Any pet owner that has heard about Alabama Rot is likely to be worried about whether their dog will get this disease. A part of this worry is that only dogs that have died can be classed as definitely having Alabama Rot so you never hear about a success story of them recovering from a trusted source like veterinary specialists, even though we believe there are many cases. This may then raise questions like, is Alabama Rot always fatal? Can a dog recover from Alabama Rot?
This is because this disease can only be definitively diagnosed post-mortem through renal biopsy. This means, in cases where a dog is suspected of having Alabama Rot and recovers, there is no evidence that they actually had this disease and so we cannot say they have definitely recovered from CRGV. We may however strongly suspect the diagnosis when a dog recovers, but we can’t say with 100% confidence that it was CRGV.
What Is Alabama Rot?
Alabama Rot is a rare but life-threatening disease that affects dogs. This disease is characterised by skin sores, which are particularly common on paws and legs, which are often quickly followed by sudden onset kidney failure.
As the disease is so rapidly progressive, Alabama Rot is often life-threatening. This fast-acting disease can be hard to catch in the early stages but doing so might make all the difference for your dog. At the moment, the cause of this disease is unknown and so there is no known cure, but specialists continue to work to make progress on this front with research.
Are Alabama Rot and CRGV the Same Thing?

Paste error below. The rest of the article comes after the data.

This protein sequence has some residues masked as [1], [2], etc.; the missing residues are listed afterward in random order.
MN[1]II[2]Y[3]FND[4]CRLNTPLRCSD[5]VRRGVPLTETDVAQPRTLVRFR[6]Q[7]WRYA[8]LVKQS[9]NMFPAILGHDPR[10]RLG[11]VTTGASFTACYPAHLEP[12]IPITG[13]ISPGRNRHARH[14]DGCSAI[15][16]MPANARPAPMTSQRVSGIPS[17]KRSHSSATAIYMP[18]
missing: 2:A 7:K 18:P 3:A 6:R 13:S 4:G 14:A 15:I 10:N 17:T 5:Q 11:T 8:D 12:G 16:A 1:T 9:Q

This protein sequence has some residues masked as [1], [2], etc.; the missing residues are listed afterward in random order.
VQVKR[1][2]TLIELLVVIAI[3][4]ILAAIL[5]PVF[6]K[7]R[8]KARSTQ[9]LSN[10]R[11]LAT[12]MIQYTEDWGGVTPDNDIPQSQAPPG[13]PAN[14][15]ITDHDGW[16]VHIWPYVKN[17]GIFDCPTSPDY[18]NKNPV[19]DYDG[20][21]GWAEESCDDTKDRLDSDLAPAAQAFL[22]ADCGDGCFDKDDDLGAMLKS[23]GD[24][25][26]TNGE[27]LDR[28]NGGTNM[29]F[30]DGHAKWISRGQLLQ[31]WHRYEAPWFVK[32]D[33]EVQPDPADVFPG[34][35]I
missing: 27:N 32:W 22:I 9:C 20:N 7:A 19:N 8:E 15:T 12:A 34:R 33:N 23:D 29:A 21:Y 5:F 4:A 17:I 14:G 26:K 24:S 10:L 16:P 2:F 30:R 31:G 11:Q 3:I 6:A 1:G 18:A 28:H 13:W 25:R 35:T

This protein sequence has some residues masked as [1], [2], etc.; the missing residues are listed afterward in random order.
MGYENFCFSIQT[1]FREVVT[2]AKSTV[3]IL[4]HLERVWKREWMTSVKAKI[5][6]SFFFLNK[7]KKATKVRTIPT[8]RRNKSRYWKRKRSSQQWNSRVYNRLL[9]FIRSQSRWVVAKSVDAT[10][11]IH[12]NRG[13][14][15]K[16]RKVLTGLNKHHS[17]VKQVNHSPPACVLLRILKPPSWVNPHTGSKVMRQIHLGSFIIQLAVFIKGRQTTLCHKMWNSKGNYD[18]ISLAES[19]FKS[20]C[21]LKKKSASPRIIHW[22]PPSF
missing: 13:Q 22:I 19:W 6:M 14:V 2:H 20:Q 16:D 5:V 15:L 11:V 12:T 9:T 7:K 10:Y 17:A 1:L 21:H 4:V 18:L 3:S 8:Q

Yes, Alabama rot is another name for CRGV. CRGV stands for cutaneous and renal glomerular vasculopathy. Therefore, you also won’t see any examples of CRGV success stories for the same reason there are no reported cases of dogs recovering from confirmed Alabama Rot.
How Do Vets Test for Alabama Rot?
In a suspected case of Alabama Rot where a dog has unfortunately lost their life, a vet can arrange to take samples post-mortem. This is done by taking a biopsy of the kidney tissue and seeing if there is any evidence for Alabama Rot through laboratory analysis.
Completing this procedure is also dependent on the wishes of the pet owner, as they will need to consent to the post-mortem biopsy. In a case where a pet owner does not want to test their pet, then we will never know whether this dog suffered from CRGV.
What Can I Do If My Dog Is Showing Signs of Alabama Rot?
Anderson Moores Veterinary Specialists have a dedicated page looking at common symptoms of Alabama Rot. If your dog is displaying any of these symptoms or you are concerned about their wellbeing, you should immediately call your vet, who will be able to give further advice. For CRGV intensive management and early recognition might make all the difference in achieving a better outcome for your pet.